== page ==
Chris Atkins latest film crams everything that’s wrong with the increasingly corroded value system of the modern media into 103 minutes of fascinating interviews, stunts, archive footage and animation. Atkins no-holds barred approach tackles the truly disturbing phenomenon of celebrity culture diagnosing western society’s obsession with fame.
The most scathing yet satisfying attack is on the British Press. Secret filming documents how easily his ludicrous lies appear in actual newspaper print, showcasing the immoral and illegal tricks of the trade and teaching the industry a much overdue lesson. But his lesson is an ironic one, promotion is key to getting his message heard and the potential for celebrity gossip has not hurt the films distribution.
Guerilla style, truth seeking film-making has opened Atkins up to legal action from some very powerful and very unhappy people. He has bravely created a film which can finally put its finger on the sense of bewilderment and unease felt by all in the face of a mediated world driven by consumption. When a catchphrase loving action hero can become a powerful political figure and X Factor gets more votes than the general elections we know we’re in trouble.
Review Star Suckers with guest Chris Atkins
Andy Warhol famously said that movies “show you what to do, how to do it, when to do it, how to feel about it, and how to look how you feel about it”.
What a film like The Room would tell you about life is something that I’ve spent a day thinking about. I like it when that happens with a movie – I can’t tell you whether it was good or bad – it was beyond that. But like Apocalypse Now, like Antichrist, like Synecdoche, New York, I couldn’t tell you whether it was in anyway a valuable movie, or even whether I enjoyed it. But I can tell you that I haven’t stopped thinking about it.
For those not in the know (and that seemed to include me) The Room is a film that you interact with – like Rocky Horror, and latterly Sound of Music and Showgirls. When certain characters come on screen, or certain objects appear, you’re supposed to respond in a particular way.
I found it more interesting to actually watch the film. Auteur-created by actor/director/producer Tommy Wiseau, a man with the ugliest bottom since Michael Douglas, is rivetting. Strange to look at, his acting awesome to contemplate, his talent minimal at best, what I most admired was his ability to get this clunker made. The budget was $7m, though the production values (and the better actors) are of afternoon soap opera standard.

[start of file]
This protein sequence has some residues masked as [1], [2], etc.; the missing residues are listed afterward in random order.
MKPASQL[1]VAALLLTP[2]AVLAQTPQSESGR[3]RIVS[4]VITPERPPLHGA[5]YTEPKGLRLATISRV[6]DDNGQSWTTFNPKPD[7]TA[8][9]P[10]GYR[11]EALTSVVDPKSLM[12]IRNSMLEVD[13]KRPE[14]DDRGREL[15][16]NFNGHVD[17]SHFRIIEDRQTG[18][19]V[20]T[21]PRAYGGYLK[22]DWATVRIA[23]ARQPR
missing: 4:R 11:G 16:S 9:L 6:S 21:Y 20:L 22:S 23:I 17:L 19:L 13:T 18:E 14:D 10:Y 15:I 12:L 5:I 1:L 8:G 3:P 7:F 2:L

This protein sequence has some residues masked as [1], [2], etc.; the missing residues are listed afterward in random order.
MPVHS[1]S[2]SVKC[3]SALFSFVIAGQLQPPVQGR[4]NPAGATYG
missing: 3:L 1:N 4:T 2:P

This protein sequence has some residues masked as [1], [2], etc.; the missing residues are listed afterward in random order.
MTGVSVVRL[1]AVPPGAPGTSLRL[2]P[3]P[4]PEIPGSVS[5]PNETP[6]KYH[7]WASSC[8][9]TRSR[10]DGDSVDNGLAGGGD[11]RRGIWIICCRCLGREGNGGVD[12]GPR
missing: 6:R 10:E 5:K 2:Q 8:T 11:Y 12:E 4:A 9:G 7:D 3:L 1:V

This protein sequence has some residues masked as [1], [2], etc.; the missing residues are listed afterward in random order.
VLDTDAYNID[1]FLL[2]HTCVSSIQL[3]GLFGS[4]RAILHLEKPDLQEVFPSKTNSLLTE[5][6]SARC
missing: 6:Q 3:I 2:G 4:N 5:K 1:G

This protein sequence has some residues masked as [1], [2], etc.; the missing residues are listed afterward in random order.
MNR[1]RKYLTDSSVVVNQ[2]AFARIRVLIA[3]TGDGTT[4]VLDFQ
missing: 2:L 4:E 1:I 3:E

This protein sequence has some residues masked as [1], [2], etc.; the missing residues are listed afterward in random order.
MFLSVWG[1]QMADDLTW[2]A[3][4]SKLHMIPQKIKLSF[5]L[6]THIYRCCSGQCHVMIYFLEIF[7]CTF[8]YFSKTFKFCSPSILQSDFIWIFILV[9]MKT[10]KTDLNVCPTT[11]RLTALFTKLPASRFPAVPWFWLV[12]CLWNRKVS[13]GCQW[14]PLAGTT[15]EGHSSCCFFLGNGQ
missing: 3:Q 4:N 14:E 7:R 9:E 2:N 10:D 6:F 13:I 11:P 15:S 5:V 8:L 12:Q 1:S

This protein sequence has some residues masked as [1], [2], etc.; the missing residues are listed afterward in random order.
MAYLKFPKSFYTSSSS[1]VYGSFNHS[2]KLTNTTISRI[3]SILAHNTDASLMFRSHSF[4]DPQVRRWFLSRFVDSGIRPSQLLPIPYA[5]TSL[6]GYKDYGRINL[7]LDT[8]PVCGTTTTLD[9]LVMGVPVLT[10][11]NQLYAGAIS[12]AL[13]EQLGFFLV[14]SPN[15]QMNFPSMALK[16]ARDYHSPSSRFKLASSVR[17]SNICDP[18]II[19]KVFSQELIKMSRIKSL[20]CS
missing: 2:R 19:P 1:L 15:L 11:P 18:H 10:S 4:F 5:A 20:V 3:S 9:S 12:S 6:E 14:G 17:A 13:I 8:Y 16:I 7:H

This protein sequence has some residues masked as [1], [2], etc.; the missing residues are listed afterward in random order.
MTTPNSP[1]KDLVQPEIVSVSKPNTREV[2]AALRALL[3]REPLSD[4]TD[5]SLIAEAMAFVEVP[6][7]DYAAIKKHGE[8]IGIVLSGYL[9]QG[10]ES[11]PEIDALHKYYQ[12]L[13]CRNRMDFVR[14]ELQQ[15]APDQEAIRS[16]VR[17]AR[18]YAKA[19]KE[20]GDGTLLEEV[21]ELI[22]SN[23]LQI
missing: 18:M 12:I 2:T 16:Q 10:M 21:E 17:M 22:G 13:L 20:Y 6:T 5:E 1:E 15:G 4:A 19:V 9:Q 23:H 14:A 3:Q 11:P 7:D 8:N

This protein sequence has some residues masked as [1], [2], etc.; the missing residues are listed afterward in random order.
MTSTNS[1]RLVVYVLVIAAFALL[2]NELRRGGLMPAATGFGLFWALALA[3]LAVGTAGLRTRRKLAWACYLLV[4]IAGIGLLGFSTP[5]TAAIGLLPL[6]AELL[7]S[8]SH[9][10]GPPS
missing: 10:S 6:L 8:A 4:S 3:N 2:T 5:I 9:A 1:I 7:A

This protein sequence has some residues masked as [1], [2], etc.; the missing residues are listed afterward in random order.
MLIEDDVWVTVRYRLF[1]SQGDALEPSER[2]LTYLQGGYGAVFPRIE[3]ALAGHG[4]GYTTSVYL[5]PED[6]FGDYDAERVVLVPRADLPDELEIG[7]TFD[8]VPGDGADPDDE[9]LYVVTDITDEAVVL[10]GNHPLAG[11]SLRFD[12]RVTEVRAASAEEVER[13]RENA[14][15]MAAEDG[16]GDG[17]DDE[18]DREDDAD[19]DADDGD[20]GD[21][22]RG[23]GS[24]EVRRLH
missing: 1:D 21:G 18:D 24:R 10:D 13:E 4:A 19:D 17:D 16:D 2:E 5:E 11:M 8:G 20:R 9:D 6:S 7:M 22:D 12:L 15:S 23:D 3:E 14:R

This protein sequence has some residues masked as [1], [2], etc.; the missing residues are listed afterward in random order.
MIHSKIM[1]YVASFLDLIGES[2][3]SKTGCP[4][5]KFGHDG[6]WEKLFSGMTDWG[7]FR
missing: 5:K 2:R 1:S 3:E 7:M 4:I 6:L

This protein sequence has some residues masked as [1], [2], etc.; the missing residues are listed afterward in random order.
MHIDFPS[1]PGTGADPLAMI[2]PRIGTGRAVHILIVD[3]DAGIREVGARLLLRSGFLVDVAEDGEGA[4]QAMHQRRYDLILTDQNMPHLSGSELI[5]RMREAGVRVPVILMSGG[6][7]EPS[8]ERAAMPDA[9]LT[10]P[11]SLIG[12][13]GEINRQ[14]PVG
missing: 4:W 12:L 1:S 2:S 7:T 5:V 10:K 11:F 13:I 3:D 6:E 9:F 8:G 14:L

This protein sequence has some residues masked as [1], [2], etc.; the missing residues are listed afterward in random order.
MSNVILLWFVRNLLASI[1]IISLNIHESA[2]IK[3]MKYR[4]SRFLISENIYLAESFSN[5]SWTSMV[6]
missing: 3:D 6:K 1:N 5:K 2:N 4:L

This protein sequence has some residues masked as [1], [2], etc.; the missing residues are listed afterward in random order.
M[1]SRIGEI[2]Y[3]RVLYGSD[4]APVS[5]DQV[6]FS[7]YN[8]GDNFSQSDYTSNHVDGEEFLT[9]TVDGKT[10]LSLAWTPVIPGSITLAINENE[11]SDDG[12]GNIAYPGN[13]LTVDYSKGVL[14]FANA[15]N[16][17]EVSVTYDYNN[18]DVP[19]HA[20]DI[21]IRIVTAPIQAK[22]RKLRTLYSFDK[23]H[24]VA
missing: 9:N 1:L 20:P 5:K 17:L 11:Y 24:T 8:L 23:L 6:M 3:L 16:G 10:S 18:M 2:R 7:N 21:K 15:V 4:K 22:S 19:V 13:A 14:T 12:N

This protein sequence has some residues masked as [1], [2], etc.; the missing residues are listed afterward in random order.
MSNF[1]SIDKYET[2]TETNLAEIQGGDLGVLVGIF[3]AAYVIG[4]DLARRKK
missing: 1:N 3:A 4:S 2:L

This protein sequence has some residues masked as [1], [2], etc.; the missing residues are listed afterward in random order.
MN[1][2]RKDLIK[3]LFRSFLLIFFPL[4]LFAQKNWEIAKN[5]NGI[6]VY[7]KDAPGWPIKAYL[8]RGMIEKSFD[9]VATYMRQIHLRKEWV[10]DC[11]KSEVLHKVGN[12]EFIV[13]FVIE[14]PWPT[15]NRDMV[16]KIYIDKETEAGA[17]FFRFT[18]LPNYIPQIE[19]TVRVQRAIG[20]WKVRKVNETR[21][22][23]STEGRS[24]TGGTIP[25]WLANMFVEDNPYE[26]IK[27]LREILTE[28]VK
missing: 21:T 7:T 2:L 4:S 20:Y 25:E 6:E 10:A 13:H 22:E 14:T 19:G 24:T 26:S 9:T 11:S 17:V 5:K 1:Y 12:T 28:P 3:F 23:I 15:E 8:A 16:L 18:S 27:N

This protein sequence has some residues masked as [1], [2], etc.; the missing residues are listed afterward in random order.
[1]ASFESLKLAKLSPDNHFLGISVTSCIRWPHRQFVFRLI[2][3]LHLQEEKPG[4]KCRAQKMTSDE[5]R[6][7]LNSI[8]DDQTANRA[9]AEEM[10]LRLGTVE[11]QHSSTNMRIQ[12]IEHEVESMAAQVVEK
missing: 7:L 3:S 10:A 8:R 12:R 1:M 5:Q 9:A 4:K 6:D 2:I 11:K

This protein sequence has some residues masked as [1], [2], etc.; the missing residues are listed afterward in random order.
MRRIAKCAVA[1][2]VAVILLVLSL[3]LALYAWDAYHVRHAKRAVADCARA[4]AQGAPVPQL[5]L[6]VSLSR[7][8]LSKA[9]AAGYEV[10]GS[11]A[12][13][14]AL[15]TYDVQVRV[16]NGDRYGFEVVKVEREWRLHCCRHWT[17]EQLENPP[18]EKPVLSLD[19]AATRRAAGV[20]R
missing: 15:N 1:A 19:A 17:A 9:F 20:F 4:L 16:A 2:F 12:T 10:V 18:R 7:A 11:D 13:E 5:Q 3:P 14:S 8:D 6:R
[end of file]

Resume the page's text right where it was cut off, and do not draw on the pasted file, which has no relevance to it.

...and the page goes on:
The plot is basically a love triangle, with side issues involving drugs, the duplicity of women and cancer. Forget that. Wiseau obviously did – about twenty minutes into the film.
The pulchritudinous Juliette Danielle is quite stunning as the ‘evil’ two-timing girlfriend, and some (almost) proper acting by Greg Sestero.
Both spend the major part of the movie topless, though Sestero’s body gets the full lingering camera treatment from his real-life buddy Wiseau (!!)
So to come back to Warhol. What did this movie tell me about how to live my life? It told me to get out there and do it – lack of talent (and oh how I lack creative genius) should never get in the way of making your art.
After all, I’m watching The Room seven years and a continent away, in a packed cinema. The same couldn’t be said of Kevin Costner’s The Postman, or Waterworld. Could it.
Review by LEON BELL
It’s very easy to be arch about someone’s cinematic creation when it isn’t slick enough. There are, lets not forget, only two kinds of movie: ones you enjoy and ones you don’t.
Anyone who is not familiar with writer/director/actor/producer Tommy Wiseau’s masterpiss, and the cult phenomena of the spoons, are in for a treat. Those who venture in are about to witness this generation’s Plan 9 from Outer Space or Manos: Hand of Fate.
Tommy’s character Johnny has a fiancée, Lisa. And she’s having an affair with Johnny’s best friend. Barely sketched characters like Denny, a boy who Johnny wanted to adopt, wander into scenes, utter terrible dialogue or attempt to participate in sex scenes, then leave. This becomes like Groundhog Day without the intentional laughs, and it makes you question your sanity when you stagger out of the cinema an hour and a half later.
A cult has grown up around this poorly made film, because audiences tell their friends about it. They want their friends to see it because they enjoyed the experience. I’m sure shameless self-promoter Wiseau would claim he made it specifically for the masochist in every movie fan.
Tyneside Cinema 22/03/10